I saw that one of Bruce Willis’ films was going to be airing on the tube the other night. I couldn’t recall the plot, so being a high-tech sort of guy I googled the flick and was rewarded immediately with several sites that offered details – plot summaries, reviews, facts and gossip about the cast and crew.
I mention all this as preamble, a little context to give weight to my gentle reminder that anything – and I mean absolutely everything – you do on the web is being watched. So it was that shortly after my little research project on Willis and Die Hard: With a Vengeance was complete, I skittered over to Facebook.
The "free trial" offer above was waiting for me along the right hand rail. Big Brother’s digital cousin apparently had been watching when I clicked onto IMDb; stored the info and fed it through a series of algorithms that instantaneously found me on the web.
It’s not as if I didn’t already know that whatever happens on the web is pretty much available to anyone with decent computer skills or, more likely, any company with enough cash to hire tech geeks to do its snooping. It’s the speed, sophistication and pervasive nature of the eavesdropping that’s grabbed my attention.
If I do a little window shopping on Amazon, visit Orbitz, or try out a pair of shoes at Zappos.com, it doesn’t surprise me at all that for the next few hours – days, weeks – that I’ll be hit with a series of ads pushing stuff on Amazon, Orbitz and Zappos. The Netflix offer, however, caught me by surprise.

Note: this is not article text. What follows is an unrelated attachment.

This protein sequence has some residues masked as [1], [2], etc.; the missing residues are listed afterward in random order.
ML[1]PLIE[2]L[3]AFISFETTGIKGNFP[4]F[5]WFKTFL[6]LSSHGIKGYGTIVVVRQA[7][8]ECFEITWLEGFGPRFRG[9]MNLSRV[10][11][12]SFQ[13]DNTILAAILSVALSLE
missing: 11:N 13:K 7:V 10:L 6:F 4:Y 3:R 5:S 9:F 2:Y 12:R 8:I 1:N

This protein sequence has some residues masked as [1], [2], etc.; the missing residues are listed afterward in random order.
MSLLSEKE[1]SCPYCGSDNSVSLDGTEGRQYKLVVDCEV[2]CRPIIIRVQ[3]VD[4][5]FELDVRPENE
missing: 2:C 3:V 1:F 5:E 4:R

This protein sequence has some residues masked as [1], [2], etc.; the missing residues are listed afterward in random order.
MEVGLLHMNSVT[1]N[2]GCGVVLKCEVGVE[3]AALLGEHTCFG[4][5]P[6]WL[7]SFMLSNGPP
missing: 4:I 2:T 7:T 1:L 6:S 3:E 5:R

I didn’t go to the Netflix site; it came to me, casually winking and offering up a film that it thought I was interested in watching. Of course the folks at Netflix knew I wanted to watch the film; they had been watching me!
Can you imagine the number of hits – hundreds, thousands, millions – various movie sites get in a day; the give and take between these sites and Netflix – all, btw, at the speed of light!
Now factor all that by 10 – a hundred, thousand, kajillion – and you start to have a sense of all the snooping about on various sites, mostly attempting to sell goods and services. The really scary stuff is the snooping that’s stealing – social security numbers, bank accounts, credit card numbers.
I’m thinking that in our collective effort to jump into the future, we’ve been hurled back into the past. The World Wide Web – is that a phrase that’s used anymore? – is looking pretty much like the Wild, Wild West and the problem is there’s only one sheriff to corral a million grizzled cowpokes sporting black hats --and digital guns!